I don’t really know how to begin to describe the town of Niagara Falls… It is such a strange place. Some of the motels in the town look like the place people run to when they have murdered someone and grotesque amusements with many huge carved polystyrene creatures, flashing lights, and a cacophony of noise slap you in the face like a wet kipper as you walk down the main street. By comparison, the falls are far more tranquil (and quiet). Beautiful flower gardens (funded by some of the tourist activities on and around the falls) separate the natural beauty of the falls from the plastic commercial kaleidoscope of aggressive entertainments. You can stand in the gardens and watch the huge volume of water tumble over the edge of the world and feel the cool mist from the river below while a fibre glass volcano erupts and Frankenstein’s monster groans and roars a short distance away. My first view of the USA (ever) and of the falls was accompanied by the soundtrack of an Elvis impersonator giving his full repertoire in the courtyard by the gift shop behind me.
We wandered through the town and, amongst many other bizarre sights, saw:
* Dinosaur Golf (with erupting volcano) and Wizard’s golf (course entirely in UV light)…as dinosaurs and wizards need crazy golf in their lives
* A talking pharaoh statue selling tickets to see slightly dodgy wax figures of Heath Ledger, Katy Perry and Johnny Depp
* An animatronic Burmese lady playing her metal neck-extending rings as a percussion instrument
As we were in Niagara to see the falls, we did as tourists do and took a ride on the Hornblower boat to the base of the Canadian horseshoe falls. Bethan was issued with her own tiny baby poncho and the rest of us donned our green bin bags in anticipation of a soaking. The low rumble of the falls was strangely relaxing and the ‘rain’ in the misty area at the base of the falls was refreshing as the day was a hot one. Bethan enjoyed licking the water from the outside of her poncho while Catrin watched the rainbows. I think Catrin will remember the boat ride by the big waterfall with the rainbows for the rest of her life.
Later my husband and I popped out for a few hours to take in more of Blackpool Falls. We started with chocolate milkshakes from the only Hershey’s store in Canada…they were of immense proportions and had squirty cream and a Hershey’s kiss on top. It took quite some time to drink/ eat the whole gorgeous thing (and I still feel bloated 12 hours later), but it was the best milkshake I have ever tasted.
Full of sugar, we next visited the Ripley’s 4D cinema. This involved sitting in a moving seat being shaken about while watching a film about rats racing cars around a house and then a film about snowmen tubing down a mountain and having wind and water sprayed in our faces. It was good fun and quite silly.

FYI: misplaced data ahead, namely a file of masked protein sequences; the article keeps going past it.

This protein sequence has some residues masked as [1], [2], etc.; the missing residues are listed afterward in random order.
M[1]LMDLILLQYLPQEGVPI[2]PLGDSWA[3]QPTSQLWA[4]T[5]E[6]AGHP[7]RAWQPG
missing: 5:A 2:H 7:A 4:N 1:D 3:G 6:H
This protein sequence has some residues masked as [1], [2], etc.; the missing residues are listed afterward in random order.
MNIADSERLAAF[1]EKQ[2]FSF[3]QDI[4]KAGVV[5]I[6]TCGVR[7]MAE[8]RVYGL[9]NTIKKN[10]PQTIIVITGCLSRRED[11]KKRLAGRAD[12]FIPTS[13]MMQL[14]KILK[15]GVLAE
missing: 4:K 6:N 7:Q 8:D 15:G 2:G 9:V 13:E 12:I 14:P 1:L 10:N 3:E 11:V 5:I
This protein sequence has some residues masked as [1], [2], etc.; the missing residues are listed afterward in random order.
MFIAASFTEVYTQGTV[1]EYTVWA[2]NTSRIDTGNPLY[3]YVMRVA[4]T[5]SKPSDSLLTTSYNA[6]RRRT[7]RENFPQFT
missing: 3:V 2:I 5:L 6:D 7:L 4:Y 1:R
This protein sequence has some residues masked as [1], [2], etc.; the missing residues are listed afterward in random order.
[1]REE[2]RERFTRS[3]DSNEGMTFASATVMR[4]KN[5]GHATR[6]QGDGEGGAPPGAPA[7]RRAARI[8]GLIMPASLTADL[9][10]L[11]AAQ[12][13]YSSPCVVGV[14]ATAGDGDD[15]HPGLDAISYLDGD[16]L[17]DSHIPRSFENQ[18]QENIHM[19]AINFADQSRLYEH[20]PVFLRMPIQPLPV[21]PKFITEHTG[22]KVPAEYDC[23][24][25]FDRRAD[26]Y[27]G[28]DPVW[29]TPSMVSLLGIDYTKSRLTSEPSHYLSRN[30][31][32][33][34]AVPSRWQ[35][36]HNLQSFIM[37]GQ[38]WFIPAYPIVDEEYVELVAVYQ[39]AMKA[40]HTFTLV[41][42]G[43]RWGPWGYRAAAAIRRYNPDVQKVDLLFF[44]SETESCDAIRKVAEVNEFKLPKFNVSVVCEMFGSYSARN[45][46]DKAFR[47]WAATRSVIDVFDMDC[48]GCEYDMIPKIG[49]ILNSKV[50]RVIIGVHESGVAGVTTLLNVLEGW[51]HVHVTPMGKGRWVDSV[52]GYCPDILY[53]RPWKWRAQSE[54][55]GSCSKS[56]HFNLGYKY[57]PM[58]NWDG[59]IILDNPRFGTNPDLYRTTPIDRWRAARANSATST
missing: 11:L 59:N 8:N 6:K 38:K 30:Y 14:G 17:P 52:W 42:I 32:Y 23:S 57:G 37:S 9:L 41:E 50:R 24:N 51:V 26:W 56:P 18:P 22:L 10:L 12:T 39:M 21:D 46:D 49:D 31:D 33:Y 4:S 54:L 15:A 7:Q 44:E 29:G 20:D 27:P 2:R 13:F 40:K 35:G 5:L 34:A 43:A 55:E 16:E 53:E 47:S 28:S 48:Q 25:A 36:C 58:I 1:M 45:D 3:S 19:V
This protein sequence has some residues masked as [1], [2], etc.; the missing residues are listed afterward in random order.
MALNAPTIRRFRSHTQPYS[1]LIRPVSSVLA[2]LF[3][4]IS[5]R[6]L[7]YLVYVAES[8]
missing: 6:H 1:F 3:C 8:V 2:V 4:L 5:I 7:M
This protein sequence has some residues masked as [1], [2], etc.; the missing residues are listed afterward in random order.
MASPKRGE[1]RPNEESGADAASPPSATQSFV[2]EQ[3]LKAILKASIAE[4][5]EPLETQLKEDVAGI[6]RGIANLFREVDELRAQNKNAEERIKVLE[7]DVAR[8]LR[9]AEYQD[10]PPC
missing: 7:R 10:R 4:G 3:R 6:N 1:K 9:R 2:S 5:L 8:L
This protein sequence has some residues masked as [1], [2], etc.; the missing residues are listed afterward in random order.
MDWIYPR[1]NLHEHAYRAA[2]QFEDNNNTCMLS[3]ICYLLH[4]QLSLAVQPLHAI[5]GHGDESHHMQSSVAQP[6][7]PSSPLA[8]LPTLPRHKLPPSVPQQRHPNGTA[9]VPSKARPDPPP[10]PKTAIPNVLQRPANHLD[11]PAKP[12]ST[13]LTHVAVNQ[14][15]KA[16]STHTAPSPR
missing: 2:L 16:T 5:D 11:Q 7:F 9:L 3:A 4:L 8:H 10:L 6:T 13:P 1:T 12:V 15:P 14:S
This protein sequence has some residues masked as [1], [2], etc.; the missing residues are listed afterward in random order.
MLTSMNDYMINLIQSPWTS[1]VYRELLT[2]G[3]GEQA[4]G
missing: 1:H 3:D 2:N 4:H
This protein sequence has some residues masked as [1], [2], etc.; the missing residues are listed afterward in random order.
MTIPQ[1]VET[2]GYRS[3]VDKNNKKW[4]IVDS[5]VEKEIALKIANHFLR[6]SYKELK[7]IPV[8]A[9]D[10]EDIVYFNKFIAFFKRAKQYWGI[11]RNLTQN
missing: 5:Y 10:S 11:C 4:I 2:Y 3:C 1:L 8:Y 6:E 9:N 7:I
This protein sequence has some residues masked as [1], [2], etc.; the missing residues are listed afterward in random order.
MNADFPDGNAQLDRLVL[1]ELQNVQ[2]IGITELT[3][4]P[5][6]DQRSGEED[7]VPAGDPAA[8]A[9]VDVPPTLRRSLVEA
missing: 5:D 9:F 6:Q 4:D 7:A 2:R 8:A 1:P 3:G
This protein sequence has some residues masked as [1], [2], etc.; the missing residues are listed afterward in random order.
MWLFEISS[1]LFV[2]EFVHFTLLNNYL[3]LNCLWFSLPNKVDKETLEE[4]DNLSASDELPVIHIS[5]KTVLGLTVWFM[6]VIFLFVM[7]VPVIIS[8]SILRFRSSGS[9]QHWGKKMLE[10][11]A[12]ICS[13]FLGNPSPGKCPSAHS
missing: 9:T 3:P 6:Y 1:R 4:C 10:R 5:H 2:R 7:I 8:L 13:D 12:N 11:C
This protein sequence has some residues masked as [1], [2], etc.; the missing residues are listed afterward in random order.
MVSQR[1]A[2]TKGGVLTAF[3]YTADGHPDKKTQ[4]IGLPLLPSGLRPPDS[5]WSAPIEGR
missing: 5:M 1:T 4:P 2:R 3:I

We then went across the road to the skyscraper on its side with King Kong and helicopter on top of it to visit the Ripley’s Believe It Or Not museum. This houses many strange objects from around the world and was really interesting. There was one exhibit, though, which is still making me feel sick…a model of a ‘lily foot’ and description of how some little girls in China at the age of 3 used to have their feet intentionally broken and then bound so their toes touched their heels because that shape of foot is ‘erotically desirable’. This means that their feet were incredibly painful and walking was difficult, while standing for long periods of time was impossible. As the mum of a 3-year-old girl, I couldn’t imagine what would have driven another mum to put their daughter through so much pain and maim them so they were effectively disabled on purpose. The thought of Catrin in immense pain and unable to run around ever again makes my heart break. Thankfully foot binding is banned now.
On a lighter note to end the evening, as we stopped for a snack, we listened to two blokes ‘singing’ ‘Don’t Stop Believing’ with great gusto and enthusiasm (but with little musical talent) while their efforts were blasted over speakers on the main street. It made a nice change to all the karaoke divas who clearly take themselves a bit too seriously when handed a microphone. I was quite pleased that our hotel was away from the closed-eyed warbling and the bright lights of plastic souvenir shops as we shuffled off to bed.